Friday, March 07, 2008
It was sunny in the living room yesterday afternoon and I was making progress working on some book photography, hoping to accomplish just one more good one before the kids got home. Right on schedule at 3:34 I heard the scuffle for the doorknob and the usual chatter of young voices and the bus breaks releasing and accelerating down the road after dropping off my middle three. But. There were not three. The boys busted through the door just as I got to it and asked me where Isabela was? Where Isabela is!? Why are you asking ME!? Wasn't she on the bus??!!!! They didn't know. Neither of them knew. How could they not have known. Didn't matter. Got both phones out, dialed one to my neighbor, the other to school. Karen picks up. No answer at school. Karen asks her little Josh if he saw Isabela on the bus. Yes. He saw her asleep on the bus. Asleep! Gasp. I slowly transitioned from the stomach-dropping thought of wondering where on earth she was (though my hands were still shaking along with my voice) to the slightly less painful stomach-dropping thought of how scared she will be when she wakes up and realizes that she's missed her stop. I decided to save the sister's-keeper lecture for the boys for later. Then I put in another call to the school bus authority, immediately being put on hold, the other phone trying the school again.....both calls trying to find a way to reach the bus driver (who was a substitute!)....also grilling the boys about who stays on the bus after them, and scanning the school directory for some of those phone numbers....thinking perhaps I could beckon other parents to run out to the bus to tell the driver he has a sleeping girl on there. While I was doing those seven things, I was also hovering on the ridiculous thoughts of what if he doesn't realize she's back there.....
But then I stopped. I stopped when I heard an exasperated little girl bust through the door with tears all over her face and nothing coming out of her mouth but 'mommy. mommy. mommy.'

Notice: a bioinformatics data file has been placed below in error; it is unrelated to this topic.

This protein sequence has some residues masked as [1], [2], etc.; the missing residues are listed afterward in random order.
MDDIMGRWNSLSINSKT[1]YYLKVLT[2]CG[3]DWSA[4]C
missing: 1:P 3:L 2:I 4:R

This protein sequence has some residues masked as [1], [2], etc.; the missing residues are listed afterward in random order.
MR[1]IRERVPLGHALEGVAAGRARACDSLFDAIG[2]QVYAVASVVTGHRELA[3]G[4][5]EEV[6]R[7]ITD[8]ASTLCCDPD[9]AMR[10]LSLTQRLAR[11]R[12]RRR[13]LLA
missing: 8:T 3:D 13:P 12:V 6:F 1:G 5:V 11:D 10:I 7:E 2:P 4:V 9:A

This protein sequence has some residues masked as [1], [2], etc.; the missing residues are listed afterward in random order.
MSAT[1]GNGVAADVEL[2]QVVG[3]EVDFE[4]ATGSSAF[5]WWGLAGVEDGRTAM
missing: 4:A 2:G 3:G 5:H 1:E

Oh what a warm long tearful hug that was. The tragedy in her little face was just so bitter and scared. We had the longest tightest hug on the big chair while I continued to assure her with pats and rubs and squeezes and warm silence and rocking. Such a big girl spilling off my lap but still so tiny in her heart. The world is still so huge. The other side of the neighborhood on the bus without her brothers must have felt like the edge of the earth.
I thought about telling her she should try to stay awake on the bus. I thought about suggesting an earlier bed time. I thought about telling her how her brothers' will be told to take better care of her. None of those thoughts quite seemed to match her needs during these moments. So I just let her know that we would find her anywhere. That the feeling she had of wanting to be home was the same as my feeling of wanting her home. And that nothing will ever take her away from me. Not even a nap. Small smile. And that I'm really glad she woke up because I didn't think she would fit in the lost and found box at school. Finally a giggle. That giggle is life.
Just on the other side of that giggle she resiliently hopped up and said "Hey ya wanna see my PE homework? It's a tripod! You have a tripod and I know how to be a tripod now too!" And then I knew that we were finally brought to what must have been the moments she was anticipating while she drifted into slumber on the bus. She must have been excited to come home and show me this. Then she pulled out all her crumbled, folded, curled and imperfect papers from her day, sharing everyone with joyful back to usual words, that slowly erased the residual little crying heaves and returned us both to our sweet afternoon.
And then it was back to the tripods. One after another her little tomato face about to burst. Falling down. Getting back up. Tumbling over. Trying again. But every time a soft place to land. And I knew that I had succeeded. I was her soft place and my hands stopped shaking.